Day 144 in the time of coronavirus and Auckland remains in level three and I have let this journal lapse because I haven’t felt like writing. Each night I say to myself, ‘come on do something’ and then decide to watch an episode of Netflix instead — only one episode, mind you, for I have read that binge watching dulls the mind and ultimately lowers the mood. My problem is that there is too much to write about — there is the disappointment and shock at lunging again into another coronavirus meltdown after 102 days with no community transmission, there is the political turmoil, the election deferred a month and an escalation of hostilities from other parties, the implementation of the depressingly familiar blame game strategy showcasing the viperish tendencies of people hellbent on gaining power not on motivating the population to stand together to eliminate the virus and save lives. All of this has lead to a climate of distrust and restlessness in Auckland and a lower tolerance and commitment, this time round, to applying ourselves to the team effort.
I am genuinely concerned that many Aucklanders seem disinclined to wear face masks in public. According to epidemiologist Professor Rod Jackson Covid-19 is many times more severe than the flu. And why aren’t people motivated to download the Covid-19 tracer app and swipe their phone across the barcode when entering public premises? It’s easier and quicker than taking a photo on the iphone. Are we waiting for the government to implement Sam Morgan's bluetooth cards at a cost of $100 million. Money doesn't grow on trees. We have an app and could use it.
The other problem is that there is also very little to write about, for level three is really lockdown for most of us where each day feels the same, same, same and very boring and pallid and grey, even on sunny days. I write this even though I’m in the midst of a busy work programme, one that I find sustaining and interesting and also, as a member of a family bubble, I am involved in their lives offering support as they try and deal with the impact of the restrictions on their newly created family of four, the little one will be just five weeks old on Monday. Observing this situation in close up I realise how hard lockdown is for families confined to home without their normal social outlets to break up long days, even harder when a parent is working in their midst requiring a level of quiet to be productive. Actually both parents are always working. In this instance, one is full-time parenting, the other is the main income provider.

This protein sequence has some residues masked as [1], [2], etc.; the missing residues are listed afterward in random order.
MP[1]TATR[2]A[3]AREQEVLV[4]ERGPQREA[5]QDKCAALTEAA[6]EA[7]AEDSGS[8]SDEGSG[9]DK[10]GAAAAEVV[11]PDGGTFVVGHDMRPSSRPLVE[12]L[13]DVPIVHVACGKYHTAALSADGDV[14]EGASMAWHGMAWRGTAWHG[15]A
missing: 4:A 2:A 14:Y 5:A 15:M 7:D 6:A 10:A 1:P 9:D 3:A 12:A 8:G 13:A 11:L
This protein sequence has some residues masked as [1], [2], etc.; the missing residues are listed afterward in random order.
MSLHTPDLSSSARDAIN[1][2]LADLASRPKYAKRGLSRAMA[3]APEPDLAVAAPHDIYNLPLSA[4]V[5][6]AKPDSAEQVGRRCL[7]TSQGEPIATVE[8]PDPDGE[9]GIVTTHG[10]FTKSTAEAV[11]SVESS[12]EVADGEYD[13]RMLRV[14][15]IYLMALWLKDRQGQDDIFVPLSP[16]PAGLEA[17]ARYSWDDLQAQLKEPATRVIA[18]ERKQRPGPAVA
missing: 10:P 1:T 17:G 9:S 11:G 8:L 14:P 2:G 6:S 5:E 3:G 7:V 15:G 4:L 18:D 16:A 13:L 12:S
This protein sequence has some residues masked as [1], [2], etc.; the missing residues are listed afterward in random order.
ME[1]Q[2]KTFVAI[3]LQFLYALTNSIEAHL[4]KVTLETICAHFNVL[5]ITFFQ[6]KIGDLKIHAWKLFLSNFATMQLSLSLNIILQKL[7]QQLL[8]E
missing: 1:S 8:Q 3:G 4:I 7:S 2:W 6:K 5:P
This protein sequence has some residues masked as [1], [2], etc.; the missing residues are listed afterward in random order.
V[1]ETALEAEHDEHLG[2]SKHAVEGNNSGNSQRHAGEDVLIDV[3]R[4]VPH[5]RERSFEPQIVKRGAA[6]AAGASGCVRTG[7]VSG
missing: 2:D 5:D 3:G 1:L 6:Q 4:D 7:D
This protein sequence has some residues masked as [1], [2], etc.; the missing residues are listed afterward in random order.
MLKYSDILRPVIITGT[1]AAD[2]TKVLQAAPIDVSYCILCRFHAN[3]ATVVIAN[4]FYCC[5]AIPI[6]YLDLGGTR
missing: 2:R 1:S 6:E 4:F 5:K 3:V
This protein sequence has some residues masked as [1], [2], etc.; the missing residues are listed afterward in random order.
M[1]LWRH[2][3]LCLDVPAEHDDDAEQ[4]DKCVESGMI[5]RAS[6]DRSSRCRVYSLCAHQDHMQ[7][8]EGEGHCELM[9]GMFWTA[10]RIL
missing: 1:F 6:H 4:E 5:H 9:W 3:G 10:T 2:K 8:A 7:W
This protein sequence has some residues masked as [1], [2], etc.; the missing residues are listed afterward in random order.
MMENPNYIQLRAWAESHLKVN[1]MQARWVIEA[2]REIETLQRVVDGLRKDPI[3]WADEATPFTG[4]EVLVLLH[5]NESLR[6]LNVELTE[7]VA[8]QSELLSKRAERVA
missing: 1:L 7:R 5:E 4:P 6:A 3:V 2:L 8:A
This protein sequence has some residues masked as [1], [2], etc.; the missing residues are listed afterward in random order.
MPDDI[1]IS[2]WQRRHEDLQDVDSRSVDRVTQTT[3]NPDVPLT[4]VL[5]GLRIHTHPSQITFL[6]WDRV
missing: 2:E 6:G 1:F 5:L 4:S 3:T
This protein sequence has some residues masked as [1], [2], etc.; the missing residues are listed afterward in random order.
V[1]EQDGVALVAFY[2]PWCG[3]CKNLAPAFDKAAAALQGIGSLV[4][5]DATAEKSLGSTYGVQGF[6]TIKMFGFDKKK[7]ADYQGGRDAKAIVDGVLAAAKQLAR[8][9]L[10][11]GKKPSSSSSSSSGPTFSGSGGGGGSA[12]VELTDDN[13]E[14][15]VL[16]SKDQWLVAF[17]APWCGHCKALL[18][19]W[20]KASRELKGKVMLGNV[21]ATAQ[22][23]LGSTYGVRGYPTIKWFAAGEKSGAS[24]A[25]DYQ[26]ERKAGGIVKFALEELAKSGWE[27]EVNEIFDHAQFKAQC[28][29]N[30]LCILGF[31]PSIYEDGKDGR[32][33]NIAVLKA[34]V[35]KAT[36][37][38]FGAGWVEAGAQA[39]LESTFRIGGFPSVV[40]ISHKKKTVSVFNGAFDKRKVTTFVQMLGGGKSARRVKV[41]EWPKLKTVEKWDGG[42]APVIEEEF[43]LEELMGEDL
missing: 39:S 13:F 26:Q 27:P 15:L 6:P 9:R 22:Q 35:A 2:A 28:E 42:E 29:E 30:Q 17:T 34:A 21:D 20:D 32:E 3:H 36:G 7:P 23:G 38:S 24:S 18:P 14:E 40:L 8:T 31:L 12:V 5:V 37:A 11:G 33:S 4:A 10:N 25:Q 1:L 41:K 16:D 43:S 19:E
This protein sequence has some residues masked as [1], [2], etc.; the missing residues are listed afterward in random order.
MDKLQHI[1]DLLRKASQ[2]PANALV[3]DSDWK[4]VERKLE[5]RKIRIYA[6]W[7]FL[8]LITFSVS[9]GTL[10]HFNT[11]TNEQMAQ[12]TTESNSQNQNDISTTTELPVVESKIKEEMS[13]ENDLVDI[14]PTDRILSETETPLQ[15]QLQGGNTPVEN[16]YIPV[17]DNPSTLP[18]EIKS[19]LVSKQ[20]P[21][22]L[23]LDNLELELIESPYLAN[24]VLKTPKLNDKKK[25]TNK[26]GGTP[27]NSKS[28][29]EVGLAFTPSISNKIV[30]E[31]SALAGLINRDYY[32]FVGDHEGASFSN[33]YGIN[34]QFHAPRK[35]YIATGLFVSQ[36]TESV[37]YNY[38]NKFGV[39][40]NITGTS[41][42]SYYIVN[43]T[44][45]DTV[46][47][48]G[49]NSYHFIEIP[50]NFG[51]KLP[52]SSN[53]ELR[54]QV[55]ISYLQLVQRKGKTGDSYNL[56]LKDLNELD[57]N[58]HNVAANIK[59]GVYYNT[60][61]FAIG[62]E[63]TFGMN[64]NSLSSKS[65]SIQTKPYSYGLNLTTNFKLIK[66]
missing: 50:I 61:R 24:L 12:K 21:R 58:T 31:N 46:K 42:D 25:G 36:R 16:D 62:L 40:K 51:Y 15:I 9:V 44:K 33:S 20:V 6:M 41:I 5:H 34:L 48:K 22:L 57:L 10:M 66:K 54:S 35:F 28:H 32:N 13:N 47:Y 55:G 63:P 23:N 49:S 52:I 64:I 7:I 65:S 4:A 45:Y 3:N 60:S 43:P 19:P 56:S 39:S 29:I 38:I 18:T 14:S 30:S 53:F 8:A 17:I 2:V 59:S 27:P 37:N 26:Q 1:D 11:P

When the bad news first broke my daughter asked me what to do about the three year old. Should she tell him we were in lockdown again? My advice, was 'No, keep it from him for as long as possible.' It took him seven days to work it out by a process of deduction, we think, for not a word had been breathed, apart from once when he asked his father if he could play on the swing down near the beach. ‘No,’ said his father. ‘The playground isn’t available for ten days.’
The following day on my arrival I was called upstairs for ‘a show’. There we were seated on chairs, baby tucked into a soft cotton wrap, wound around her mother’s body, facing the bed, Remy in the bed with all his soft toys under the duvet preparing them for their moment of stardom, when he got up suddenly and shut the bedroom door. ‘We have to lock the door because the coronavirus is back in Auckland,’ he said, very firmly. ‘Everyone has to stay inside, and Mormor has to stay the night, and we can’t go out because there are snapping creatures out there.’
My daughter and I sat there mouths open, looking at one another. How did he know? Creche and the fact that he wasn’t going anymore hadn’t been mentioned, but of course he must have sensed his weekly rhythm, three days at daycare, was out and odd. Then his teachers launched their regular videos again, of them performing dance routines, reading stories, doing puppet shows. That must have felt familiar from lockdown. But how he knew it is only Auckland in lockdown is a puzzle.
I think, reflecting on these family interactions that I am in a good position really, yet it doesn’t stop me being disturbed. It’s the feeling in the atmosphere that corrodes. This time I do not find peace in the stillness. I do not embrace the rhythm of walking on my own around the park. I do not feel greatly uplifted when I spy a lone cargo ship, coloured cream and orange, moving slowly across a sheet of gunmetal grey water towards the container terminal, even though the colours and textures seen in abstraction are gorgeous, no my heart does not leap for joy for I am losing hope that we will ever rise again and be free of this wretched virus. Also I miss being with my friends, seeing the light in their eyes as they talk, their features animated. Sometimes I even miss the smell of my friend’s home, of her.
There are days when I feel like a boat grounded in the mangroves, without the promise of a returning tide to float me back into the swim of life.